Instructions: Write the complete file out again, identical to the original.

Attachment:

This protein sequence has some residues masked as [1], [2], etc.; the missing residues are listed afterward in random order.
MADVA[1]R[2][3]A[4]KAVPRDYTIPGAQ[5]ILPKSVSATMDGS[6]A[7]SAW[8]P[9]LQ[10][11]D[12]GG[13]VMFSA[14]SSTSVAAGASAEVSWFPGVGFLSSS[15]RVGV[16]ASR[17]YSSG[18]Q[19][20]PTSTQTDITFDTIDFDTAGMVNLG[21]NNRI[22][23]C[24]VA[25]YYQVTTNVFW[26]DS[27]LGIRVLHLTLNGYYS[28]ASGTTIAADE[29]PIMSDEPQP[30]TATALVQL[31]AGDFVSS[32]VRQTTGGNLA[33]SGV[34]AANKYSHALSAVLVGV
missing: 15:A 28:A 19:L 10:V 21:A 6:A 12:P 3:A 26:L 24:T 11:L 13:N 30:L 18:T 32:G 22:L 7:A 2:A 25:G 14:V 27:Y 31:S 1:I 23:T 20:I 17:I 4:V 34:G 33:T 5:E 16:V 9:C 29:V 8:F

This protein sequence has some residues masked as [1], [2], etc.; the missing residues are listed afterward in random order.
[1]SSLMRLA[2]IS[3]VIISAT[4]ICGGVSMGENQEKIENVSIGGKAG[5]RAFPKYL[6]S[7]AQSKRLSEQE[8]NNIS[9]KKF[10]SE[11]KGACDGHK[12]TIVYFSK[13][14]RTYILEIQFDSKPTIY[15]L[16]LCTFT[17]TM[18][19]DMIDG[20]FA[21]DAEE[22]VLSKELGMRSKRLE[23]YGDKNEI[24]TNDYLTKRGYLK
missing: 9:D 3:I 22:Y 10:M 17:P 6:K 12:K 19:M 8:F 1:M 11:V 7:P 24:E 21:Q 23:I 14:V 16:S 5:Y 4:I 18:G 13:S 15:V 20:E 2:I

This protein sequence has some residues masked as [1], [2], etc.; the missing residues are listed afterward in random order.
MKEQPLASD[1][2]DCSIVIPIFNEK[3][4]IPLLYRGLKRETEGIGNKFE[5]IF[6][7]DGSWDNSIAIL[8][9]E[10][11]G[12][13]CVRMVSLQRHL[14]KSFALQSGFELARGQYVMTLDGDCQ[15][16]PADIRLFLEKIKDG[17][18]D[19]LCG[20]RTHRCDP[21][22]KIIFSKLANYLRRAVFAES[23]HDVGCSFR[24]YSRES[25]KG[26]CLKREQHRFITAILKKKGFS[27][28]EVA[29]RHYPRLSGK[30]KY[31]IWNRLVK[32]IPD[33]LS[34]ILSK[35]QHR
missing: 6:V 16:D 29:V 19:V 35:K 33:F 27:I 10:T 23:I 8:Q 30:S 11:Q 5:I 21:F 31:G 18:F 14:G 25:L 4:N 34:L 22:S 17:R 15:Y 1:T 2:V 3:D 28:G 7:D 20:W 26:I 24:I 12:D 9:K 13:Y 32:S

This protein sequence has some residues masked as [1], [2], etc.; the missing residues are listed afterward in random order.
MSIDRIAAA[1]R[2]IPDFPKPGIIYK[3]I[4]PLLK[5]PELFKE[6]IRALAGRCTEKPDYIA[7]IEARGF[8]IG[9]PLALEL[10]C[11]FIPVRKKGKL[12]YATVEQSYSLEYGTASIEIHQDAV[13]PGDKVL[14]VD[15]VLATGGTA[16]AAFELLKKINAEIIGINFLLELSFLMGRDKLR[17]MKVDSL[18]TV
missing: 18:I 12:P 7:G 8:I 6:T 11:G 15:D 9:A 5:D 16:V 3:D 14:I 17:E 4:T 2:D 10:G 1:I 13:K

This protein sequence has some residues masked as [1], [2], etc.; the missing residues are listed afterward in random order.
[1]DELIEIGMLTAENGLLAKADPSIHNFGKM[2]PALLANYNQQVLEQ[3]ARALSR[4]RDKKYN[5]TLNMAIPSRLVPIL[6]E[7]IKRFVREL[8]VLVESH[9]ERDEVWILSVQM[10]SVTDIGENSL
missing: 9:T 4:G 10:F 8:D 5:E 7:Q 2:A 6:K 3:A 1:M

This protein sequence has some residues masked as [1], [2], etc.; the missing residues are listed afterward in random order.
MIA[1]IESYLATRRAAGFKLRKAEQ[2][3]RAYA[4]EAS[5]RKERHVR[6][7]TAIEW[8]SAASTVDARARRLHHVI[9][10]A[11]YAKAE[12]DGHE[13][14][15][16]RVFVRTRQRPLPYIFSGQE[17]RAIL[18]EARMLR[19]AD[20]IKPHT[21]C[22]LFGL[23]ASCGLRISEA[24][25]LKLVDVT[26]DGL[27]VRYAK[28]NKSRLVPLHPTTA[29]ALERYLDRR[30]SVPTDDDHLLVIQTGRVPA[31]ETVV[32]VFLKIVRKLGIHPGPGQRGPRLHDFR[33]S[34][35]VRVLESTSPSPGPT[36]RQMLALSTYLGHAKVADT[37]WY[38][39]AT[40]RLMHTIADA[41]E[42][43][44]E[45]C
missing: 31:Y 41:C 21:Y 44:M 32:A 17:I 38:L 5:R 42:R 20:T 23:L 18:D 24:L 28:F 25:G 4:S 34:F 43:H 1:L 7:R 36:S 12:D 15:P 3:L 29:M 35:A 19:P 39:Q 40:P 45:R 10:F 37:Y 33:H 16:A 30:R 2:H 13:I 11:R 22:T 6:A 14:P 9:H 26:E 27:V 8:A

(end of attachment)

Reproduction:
This protein sequence has some residues masked as [1], [2], etc.; the missing residues are listed afterward in random order.
MADVA[1]R[2][3]A[4]KAVPRDYTIPGAQ[5]ILPKSVSATMDGS[6]A[7]SAW[8]P[9]LQ[10][11]D[12]GG[13]VMFSA[14]SSTSVAAGASAEVSWFPGVGFLSSS[15]RVGV[16]ASR[17]YSSG[18]Q[19][20]PTSTQTDITFDTIDFDTAGMVNLG[21]NNRI[22][23]C[24]VA[25]YYQVTTNVFW[26]DS[27]LGIRVLHLTLNGYYS[28]ASGTTIAADE[29]PIMSDEPQP[30]TATALVQL[31]AGDFVSS[32]VRQTTGGNLA[33]SGV[34]AANKYSHALSAVLVGV
missing: 15:A 28:A 19:L 10:V 21:A 6:A 12:P 3:A 26:L 24:T 11:L 13:N 30:L 18:T 32:G 22:L 7:A 2:A 25:G 14:V 27:Y 31:S 1:I 23:T 20:I 17:I 4:V 34:G 33:T 5:E 16:V 9:C 29:V 8:F

This protein sequence has some residues masked as [1], [2], etc.; the missing residues are listed afterward in random order.
[1]SSLMRLA[2]IS[3]VIISAT[4]ICGGVSMGENQEKIENVSIGGKAG[5]RAFPKYL[6]S[7]AQSKRLSEQE[8]NNIS[9]KKF[10]SE[11]KGACDGHK[12]TIVYFSK[13][14]RTYILEIQFDSKPTIY[15]L[16]LCTFT[17]TM[18][19]DMIDG[20]FA[21]DAEE[22]VLSKELGMRSKRLE[23]YGDKNEI[24]TNDYLTKRGYLK
missing: 9:D 3:I 22:Y 10:M 17:P 6:K 12:K 19:M 8:F 1:M 11:V 7:P 24:E 21:Q 23:I 14:V 16:S 5:Y 4:I 18:G 13:S 15:V 20:E 2:I

This protein sequence has some residues masked as [1], [2], etc.; the missing residues are listed afterward in random order.
MKEQPLASD[1][2]DCSIVIPIFNEK[3][4]IPLLYRGLKRETEGIGNKFE[5]IF[6][7]DGSWDNSIAIL[8][9]E[10][11]G[12][13]CVRMVSLQRHL[14]KSFALQSGFELARGQYVMTLDGDCQ[15][16]PADIRLFLEKIKDG[17][18]D[19]LCG[20]RTHRCDP[21][22]KIIFSKLANYLRRAVFAES[23]HDVGCSFR[24]YSRES[25]KG[26]CLKREQHRFITAILKKKGFS[27][28]EVA[29]RHYPRLSGK[30]KY[31]IWNRLVK[32]IPD[33]LS[34]ILSK[35]QHR
missing: 6:V 16:D 29:V 19:V 35:K 33:F 27:I 10:T 23:I 8:Q 30:S 11:Q 5:I 21:F 31:G 18:F 14:G 25:L 4:N 34:L 22:S 17:R 15:Y 1:T 2:V 3:D 28:G 7:D 20:W 26:I 24:I 12:D 9:K 13:Y 32:S

This protein sequence has some residues masked as [1], [2], etc.; the missing residues are listed afterward in random order.
MSIDRIAAA[1]R[2]IPDFPKPGIIYK[3]I[4]PLLK[5]PELFKE[6]IRALAGRCTEKPDYIA[7]IEARGF[8]IG[9]PLALEL[10]C[11]FIPVRKKGKL[12]YATVEQSYSLEYGTASIEIHQDAV[13]PGDKVL[14]VD[15]VLATGGTA[16]AAFELLKKINAEIIGINFLLELSFLMGRDKLR[17]MKVDSL[18]TV
missing: 18:I 12:P 7:G 8:I 6:T 11:G 15:D 9:A 5:D 16:V 3:D 14:I 17:E 4:T 2:D 10:G 1:I 13:K

This protein sequence has some residues masked as [1], [2], etc.; the missing residues are listed afterward in random order.
[1]DELIEIGMLTAENGLLAKADPSIHNFGKM[2]PALLANYNQQVLEQ[3]ARALSR[4]RDKKYN[5]TLNMAIPSRLVPIL[6]E[7]IKRFVREL[8]VLVESH[9]ERDEVWILSVQM[10]SVTDIGENSL
missing: 9:T 4:G 10:F 8:D 5:E 7:Q 2:A 6:K 3:A 1:M

This protein sequence has some residues masked as [1], [2], etc.; the missing residues are listed afterward in random order.
MIA[1]IESYLATRRAAGFKLRKAEQ[2][3]RAYA[4]EAS[5]RKERHVR[6][7]TAIEW[8]SAASTVDARARRLHHVI[9][10]A[11]YAKAE[12]DGHE[13][14][15][16]RVFVRTRQRPLPYIFSGQE[17]RAIL[18]EARMLR[19]AD[20]IKPHT[21]C[22]LFGL[23]ASCGLRISEA[24][25]LKLVDVT[26]DGL[27]VRYAK[28]NKSRLVPLHPTTA[29]ALERYLDRR[30]SVPTDDDHLLVIQTGRVPA[31]ETVV[32]VFLKIVRKLGIHPGPGQRGPRLHDFR[33]S[34][35]VRVLESTSPSPGPT[36]RQMLALSTYLGHAKVADT[37]WY[38][39]AT[40]RLMHTIADA[41]E[42][43][44]E[45]C
missing: 31:Y 41:C 21:Y 44:M 32:A 17:I 38:L 5:R 42:R 20:T 23:L 18:D 24:L 28:F 25:G 4:S 34:F 43:H 1:L 7:R 36:S 12:D 15:P 3:L 29:M 35:A 19:P 39:Q 40:P 45:R 10:F 37:Y 33:H 16:A 30:R 2:H 13:I 11:R 22:T 6:A 14:P 9:H 26:E 27:V 8:A